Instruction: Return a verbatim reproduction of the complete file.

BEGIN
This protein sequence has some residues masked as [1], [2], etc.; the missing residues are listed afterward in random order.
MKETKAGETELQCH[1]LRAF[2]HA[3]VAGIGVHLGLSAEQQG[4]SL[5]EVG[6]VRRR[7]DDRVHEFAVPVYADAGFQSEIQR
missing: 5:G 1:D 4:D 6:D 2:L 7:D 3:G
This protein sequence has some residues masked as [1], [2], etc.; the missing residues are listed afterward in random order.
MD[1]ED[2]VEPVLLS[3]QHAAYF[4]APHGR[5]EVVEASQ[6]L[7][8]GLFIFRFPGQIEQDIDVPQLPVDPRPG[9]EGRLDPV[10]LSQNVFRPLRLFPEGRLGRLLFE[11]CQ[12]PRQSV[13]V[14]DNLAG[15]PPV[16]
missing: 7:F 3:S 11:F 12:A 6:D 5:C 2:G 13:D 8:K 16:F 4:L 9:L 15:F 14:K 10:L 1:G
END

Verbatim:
This protein sequence has some residues masked as [1], [2], etc.; the missing residues are listed afterward in random order.
MKETKAGETELQCH[1]LRAF[2]HA[3]VAGIGVHLGLSAEQQG[4]SL[5]EVG[6]VRRR[7]DDRVHEFAVPVYADAGFQSEIQR
missing: 5:G 1:D 4:D 6:D 2:L 7:D 3:G
This protein sequence has some residues masked as [1], [2], etc.; the missing residues are listed afterward in random order.
MD[1]ED[2]VEPVLLS[3]QHAAYF[4]APHGR[5]EVVEASQ[6]L[7][8]GLFIFRFPGQIEQDIDVPQLPVDPRPG[9]EGRLDPV[10]LSQNVFRPLRLFPEGRLGRLLFE[11]CQ[12]PRQSV[13]V[14]DNLAG[15]PPV[16]
missing: 7:F 3:S 11:F 12:A 6:D 5:C 2:G 13:D 8:K 16:F 4:L 9:L 15:F 14:K 10:L 1:G